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Protocol | Fintech

‘My god, what hubris’: How Robinhood underlined fintech’s PR problem

For startups dealing with people's money, messaging is critical. So why are some of them getting it so wrong?

Robinhood headquarters

Outside Robinhood's headquarters early February, not everyone was impressed by the management style of CEO Vlad Tenev.

Image: Justin Sullivan/Getty Images

The backlash against Robinhood's handling of the GameStop stock revolt was still raging when its starstruck CEO Vlad Tenev appeared on CNN for an interview with Chris Cuomo.

"Chris, thank you for having me," Tenev said after Cuomo introduced him in the Jan. 28 interview. "This is surreal for me, I've been watching your show a lot, especially through this past year."

It was hardly a confidence-inspiring start from the CEO of a company that could be valued at as much as $40 billion. And the interview only went downhill from there.

Cuomo grilled Tenev on what the anchor described as "a move by an outfit called Robinhood, which is supposed to be taking from the rich and giving to the poor and doing exactly the opposite."

"That's not what it is at all," Tenev began. His following response has been widely panned as tone-deaf and arrogant.

"He was defensive [and] didn't take step one in any crisis management context: define the problem, acknowledge the company's role, tell how you're going to suss out next steps," Jef Loeb, creative director of Bay Area branding agency Brainchild Creative, told Protocol. "You don't put the Robinhood CEO on CNN unless he's prepared to deliver clarity — including the essential acknowledgment of the problem — instead of a hot mess."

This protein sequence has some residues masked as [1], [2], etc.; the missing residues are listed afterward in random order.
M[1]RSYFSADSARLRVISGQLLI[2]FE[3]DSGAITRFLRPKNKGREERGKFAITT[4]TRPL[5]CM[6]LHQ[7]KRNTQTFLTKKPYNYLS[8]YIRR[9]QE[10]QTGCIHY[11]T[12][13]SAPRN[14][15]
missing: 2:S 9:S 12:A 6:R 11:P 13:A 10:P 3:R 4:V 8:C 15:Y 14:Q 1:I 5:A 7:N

A veteran Silicon Valley communications exec was even more acerbic in a LinkedIn post: "This Silicon Valley bred dipshit has no idea how to handle an interview, or really any interaction, when people aren't kissing his ass as some sort of 'disruptor.' My god, what hubris."

Tenev's "surreal" CNN appearance became a low point in what's now considered a major PR disaster for Robinhood. The fiasco itself, in which it was accused of shutting down trading to stem the losses of Wall Street hedge funds, underscores the serious PR and communications challenges fintechs face in an industry that deals with a highly sensitive issue — money — and all the hot-button issues surrounding it, including regulations, privacy, social inequality and economic insecurity.

"With fintech companies, you're almost always dealing with somebody's money and in many cases, a lot of their money," Jason Alderman, chief communications officer of the online checkout startup Fast, told Protocol. "It's not like a pair of socks that you ordered that didn't show up. In many cases, you may have thousands of dollars of somebody's money, their entire life savings, the money that they were hoping to buy a house with or save for college with. … That raises the stakes dramatically. The emotional component of customers goes up."